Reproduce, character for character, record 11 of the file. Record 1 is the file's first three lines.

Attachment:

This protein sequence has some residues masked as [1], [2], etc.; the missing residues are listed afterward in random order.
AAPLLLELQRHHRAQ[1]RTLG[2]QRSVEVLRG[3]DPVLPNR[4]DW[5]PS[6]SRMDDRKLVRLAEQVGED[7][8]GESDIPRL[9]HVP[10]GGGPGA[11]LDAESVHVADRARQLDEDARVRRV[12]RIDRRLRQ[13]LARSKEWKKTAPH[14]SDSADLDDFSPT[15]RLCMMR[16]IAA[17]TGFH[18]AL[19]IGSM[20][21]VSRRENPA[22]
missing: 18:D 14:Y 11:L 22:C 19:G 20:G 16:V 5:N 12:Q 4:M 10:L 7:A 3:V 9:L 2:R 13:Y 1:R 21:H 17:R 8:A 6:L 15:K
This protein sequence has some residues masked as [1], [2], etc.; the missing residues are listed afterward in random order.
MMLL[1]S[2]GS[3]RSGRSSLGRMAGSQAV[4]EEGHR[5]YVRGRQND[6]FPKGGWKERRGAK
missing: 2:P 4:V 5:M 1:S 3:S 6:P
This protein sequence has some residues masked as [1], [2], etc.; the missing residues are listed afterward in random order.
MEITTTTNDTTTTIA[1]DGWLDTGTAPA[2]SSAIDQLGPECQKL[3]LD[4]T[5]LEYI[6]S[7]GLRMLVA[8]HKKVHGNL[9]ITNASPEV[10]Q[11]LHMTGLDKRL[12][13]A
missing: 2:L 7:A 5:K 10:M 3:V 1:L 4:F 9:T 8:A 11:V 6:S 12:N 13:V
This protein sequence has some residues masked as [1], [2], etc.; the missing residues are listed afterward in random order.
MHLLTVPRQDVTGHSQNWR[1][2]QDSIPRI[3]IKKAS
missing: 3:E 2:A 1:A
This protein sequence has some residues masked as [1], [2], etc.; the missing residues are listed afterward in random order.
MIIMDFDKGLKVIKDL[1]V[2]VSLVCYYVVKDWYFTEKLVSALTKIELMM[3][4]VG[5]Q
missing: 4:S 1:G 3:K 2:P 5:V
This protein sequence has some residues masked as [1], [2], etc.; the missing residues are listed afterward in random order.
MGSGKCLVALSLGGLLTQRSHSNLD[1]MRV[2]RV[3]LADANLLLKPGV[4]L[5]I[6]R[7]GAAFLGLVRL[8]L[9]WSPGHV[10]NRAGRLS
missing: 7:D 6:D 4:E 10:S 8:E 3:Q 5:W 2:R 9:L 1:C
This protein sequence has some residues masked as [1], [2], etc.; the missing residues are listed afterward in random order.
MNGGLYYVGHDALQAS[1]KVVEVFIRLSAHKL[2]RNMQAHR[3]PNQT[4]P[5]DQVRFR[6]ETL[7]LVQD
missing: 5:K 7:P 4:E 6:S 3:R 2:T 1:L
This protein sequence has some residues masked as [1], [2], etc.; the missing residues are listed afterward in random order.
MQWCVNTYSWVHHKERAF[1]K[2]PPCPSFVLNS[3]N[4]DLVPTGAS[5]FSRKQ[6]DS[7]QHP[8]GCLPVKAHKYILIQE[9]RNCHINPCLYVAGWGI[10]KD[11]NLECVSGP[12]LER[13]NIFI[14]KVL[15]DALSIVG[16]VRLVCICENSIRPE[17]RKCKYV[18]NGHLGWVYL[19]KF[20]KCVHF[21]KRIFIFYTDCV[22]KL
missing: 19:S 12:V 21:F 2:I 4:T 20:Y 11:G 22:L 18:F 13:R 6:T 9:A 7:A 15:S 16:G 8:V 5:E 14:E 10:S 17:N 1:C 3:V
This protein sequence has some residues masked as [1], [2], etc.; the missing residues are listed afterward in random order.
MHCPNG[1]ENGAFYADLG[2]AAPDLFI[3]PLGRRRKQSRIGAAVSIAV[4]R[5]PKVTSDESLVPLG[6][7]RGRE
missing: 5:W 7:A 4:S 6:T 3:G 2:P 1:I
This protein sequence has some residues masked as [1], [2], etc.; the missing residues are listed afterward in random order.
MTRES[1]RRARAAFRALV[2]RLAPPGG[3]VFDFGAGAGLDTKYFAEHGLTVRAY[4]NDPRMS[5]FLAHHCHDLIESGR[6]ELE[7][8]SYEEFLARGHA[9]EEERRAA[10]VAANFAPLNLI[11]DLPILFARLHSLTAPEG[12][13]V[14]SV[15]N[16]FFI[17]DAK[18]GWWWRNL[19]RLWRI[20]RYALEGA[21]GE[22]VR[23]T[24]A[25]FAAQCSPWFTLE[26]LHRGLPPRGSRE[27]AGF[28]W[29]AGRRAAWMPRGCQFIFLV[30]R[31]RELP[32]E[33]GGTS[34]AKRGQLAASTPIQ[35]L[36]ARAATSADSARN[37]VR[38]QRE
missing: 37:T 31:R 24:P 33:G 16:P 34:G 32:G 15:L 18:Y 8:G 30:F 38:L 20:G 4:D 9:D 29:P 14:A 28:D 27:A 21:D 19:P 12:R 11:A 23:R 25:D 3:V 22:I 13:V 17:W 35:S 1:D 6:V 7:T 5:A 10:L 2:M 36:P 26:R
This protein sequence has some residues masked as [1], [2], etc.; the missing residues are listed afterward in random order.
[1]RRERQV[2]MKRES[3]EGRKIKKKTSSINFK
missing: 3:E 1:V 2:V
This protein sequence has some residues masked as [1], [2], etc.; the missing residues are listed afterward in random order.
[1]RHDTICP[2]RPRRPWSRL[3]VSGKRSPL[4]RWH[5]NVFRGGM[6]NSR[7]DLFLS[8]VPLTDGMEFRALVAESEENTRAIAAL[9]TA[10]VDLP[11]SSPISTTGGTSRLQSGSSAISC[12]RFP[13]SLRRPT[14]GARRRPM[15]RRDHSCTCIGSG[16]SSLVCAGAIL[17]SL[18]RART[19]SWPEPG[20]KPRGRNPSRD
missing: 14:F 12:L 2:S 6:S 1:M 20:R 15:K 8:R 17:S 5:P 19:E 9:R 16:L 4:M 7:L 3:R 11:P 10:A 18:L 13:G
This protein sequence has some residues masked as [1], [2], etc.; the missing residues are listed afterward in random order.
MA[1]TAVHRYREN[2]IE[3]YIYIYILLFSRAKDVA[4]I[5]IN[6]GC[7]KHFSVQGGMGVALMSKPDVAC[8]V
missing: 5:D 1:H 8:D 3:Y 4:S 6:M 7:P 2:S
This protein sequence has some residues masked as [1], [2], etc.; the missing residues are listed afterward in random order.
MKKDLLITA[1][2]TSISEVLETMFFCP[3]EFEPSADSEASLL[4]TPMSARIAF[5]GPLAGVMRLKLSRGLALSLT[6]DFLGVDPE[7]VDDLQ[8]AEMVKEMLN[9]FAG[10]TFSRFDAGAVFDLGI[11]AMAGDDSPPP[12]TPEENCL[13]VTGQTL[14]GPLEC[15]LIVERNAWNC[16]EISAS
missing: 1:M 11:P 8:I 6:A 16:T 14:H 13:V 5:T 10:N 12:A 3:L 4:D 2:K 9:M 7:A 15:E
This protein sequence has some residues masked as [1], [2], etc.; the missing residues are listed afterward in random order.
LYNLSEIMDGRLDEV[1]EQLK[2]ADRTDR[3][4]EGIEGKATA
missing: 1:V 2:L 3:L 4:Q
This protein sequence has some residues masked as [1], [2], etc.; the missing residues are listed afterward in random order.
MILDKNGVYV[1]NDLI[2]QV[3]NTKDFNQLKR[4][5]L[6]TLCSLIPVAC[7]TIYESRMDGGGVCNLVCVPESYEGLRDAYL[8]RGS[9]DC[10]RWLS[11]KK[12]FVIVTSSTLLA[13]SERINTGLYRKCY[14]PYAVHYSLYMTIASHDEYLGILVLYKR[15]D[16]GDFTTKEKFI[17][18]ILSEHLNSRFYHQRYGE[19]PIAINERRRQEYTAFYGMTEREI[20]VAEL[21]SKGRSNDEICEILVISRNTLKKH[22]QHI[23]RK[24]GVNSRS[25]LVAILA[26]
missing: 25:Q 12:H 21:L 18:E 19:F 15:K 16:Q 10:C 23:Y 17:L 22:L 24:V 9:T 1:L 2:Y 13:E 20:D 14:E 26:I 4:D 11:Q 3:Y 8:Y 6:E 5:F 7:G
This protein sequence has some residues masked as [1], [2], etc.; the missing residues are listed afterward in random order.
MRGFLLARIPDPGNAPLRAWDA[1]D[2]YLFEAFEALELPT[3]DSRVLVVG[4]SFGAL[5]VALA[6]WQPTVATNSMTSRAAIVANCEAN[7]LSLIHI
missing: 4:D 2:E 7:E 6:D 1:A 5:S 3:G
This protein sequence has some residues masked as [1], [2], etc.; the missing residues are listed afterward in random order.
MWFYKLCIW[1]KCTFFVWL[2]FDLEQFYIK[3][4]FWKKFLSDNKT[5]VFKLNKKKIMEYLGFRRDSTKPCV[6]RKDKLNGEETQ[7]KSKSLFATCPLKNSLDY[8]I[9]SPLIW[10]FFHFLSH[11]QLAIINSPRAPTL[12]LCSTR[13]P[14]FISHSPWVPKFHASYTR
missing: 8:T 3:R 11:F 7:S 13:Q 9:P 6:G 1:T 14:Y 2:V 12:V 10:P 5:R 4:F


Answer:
This protein sequence has some residues masked as [1], [2], etc.; the missing residues are listed afterward in random order.
[1]RRERQV[2]MKRES[3]EGRKIKKKTSSINFK
missing: 3:E 1:V 2:V